What Does the Report Say?
From 2011 to 2019, rural and urban poverty dropped by 14.7% and 7.9% points, respectively. Those earning less than $1.90 per day has been used to define extreme poverty (roughly Rs 145).
India made it possible to bring down consumption inequality to its lowest levels in 40 years through state-provided food programs.
Even though the working paper was titled, ‘Poverty in India has declined over the last decade, but not as much as previously thought’. But considering the quantum of the problem since India’s independence, this is a rare feat. This achievement also coincides with India becoming the fifth-largest economy in the world.
Where Does the Problem Lie?
Although two major structural reforms, namely demonetisation and GST introduction, took place during the tenure of this study, it does not take into account the COVID-19 pandemic and the subsequent lockdowns.
The pandemic was a big setback to poverty reduction across the world, and will stretch out targets for countries like India.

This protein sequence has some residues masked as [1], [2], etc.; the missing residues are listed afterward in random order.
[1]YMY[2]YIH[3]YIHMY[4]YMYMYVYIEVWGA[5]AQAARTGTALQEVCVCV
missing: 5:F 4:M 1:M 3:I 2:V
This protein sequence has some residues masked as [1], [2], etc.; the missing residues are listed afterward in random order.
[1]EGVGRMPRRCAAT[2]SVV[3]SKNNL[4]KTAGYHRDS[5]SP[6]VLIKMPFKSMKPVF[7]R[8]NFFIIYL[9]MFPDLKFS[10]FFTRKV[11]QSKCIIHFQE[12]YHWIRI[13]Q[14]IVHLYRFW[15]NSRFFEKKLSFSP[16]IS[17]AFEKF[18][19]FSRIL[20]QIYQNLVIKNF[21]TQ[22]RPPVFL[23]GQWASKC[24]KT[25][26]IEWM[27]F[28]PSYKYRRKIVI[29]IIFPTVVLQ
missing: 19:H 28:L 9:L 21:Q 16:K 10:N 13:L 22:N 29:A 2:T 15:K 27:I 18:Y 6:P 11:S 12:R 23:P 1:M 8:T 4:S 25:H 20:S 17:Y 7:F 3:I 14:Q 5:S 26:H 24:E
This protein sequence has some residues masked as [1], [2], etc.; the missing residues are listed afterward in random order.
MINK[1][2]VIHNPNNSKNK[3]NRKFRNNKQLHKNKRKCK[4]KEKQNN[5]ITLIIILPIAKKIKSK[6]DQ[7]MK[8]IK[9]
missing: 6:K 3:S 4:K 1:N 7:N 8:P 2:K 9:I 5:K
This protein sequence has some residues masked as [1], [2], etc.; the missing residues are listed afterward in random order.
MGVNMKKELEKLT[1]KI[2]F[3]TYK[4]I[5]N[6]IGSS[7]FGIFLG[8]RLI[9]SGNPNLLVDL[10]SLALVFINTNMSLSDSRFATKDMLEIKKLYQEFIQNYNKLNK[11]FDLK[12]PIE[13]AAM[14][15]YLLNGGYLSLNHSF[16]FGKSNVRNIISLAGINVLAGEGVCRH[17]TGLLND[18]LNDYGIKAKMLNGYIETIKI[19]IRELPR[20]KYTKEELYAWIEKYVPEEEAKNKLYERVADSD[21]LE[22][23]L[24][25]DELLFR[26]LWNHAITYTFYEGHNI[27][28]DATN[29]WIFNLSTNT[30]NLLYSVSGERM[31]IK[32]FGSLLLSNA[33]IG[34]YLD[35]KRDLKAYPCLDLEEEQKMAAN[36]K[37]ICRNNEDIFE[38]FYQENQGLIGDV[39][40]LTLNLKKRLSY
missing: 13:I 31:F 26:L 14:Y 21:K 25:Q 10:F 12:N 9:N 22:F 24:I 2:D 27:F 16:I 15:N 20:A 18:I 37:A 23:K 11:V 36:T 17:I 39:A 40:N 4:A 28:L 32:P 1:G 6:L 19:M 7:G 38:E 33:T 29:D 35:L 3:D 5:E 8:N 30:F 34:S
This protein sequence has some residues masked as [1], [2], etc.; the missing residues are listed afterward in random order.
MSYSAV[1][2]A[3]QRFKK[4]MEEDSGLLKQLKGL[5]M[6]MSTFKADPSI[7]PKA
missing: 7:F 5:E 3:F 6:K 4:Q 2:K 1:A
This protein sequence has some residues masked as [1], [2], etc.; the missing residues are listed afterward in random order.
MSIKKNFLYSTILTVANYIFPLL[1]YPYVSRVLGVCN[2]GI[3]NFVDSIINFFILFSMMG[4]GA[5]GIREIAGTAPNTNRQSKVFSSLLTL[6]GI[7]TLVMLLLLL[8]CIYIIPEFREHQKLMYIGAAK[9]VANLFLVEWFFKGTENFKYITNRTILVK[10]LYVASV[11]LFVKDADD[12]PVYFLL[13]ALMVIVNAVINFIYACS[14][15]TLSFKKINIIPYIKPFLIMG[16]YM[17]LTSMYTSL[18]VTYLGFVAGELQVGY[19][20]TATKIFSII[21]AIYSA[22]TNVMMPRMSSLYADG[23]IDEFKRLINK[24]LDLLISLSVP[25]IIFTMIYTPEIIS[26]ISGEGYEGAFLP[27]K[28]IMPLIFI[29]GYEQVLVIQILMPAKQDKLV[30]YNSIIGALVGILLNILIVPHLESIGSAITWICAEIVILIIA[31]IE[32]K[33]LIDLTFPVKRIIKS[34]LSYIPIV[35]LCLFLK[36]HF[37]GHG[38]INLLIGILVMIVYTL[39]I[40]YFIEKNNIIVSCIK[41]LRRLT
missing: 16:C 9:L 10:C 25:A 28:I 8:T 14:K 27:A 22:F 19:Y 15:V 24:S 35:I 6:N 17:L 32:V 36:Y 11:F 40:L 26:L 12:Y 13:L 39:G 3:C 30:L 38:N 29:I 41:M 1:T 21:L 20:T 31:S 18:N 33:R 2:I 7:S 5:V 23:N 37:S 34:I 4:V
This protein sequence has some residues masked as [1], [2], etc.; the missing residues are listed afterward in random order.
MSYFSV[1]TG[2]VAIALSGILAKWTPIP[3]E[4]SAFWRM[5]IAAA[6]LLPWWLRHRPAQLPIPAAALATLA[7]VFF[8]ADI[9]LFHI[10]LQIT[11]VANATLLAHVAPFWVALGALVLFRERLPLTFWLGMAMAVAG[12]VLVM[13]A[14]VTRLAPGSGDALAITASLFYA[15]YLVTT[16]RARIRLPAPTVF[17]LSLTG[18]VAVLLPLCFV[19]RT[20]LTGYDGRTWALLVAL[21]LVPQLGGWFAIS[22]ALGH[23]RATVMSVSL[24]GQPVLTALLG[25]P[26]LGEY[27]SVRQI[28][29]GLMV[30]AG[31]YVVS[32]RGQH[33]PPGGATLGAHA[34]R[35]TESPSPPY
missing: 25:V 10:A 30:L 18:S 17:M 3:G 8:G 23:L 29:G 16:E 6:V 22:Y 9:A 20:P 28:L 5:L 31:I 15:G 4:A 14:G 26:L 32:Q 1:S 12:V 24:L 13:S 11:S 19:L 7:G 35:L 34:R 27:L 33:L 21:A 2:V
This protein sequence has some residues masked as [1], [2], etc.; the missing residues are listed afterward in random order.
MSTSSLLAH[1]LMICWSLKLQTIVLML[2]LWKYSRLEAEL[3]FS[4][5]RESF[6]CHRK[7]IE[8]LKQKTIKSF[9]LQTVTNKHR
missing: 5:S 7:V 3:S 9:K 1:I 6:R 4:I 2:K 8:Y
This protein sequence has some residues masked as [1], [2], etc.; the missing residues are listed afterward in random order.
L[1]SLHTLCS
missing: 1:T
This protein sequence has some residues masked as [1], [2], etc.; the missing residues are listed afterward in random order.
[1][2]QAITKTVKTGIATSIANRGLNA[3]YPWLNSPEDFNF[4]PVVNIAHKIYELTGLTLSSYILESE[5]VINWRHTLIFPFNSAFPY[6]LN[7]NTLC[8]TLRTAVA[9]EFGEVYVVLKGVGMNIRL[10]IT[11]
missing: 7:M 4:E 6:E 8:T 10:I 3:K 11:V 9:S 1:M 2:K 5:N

Also, in comparison to its neighbours, India’s per capita income does not seem to be impressive. India ranks among middle income countries which are home to about half of the world’s poor.
What Can Investors Make of it?
Going by the World Bank report, India could pull the last 10% of its population out of extreme poverty within a decade.
From a macroeconomic perspective, this data is promising. As people come out of poverty and gradually improve their standard of living, their aspirations eventually increase. And considering the fact that India is a spending economy, the consumption story remains intact!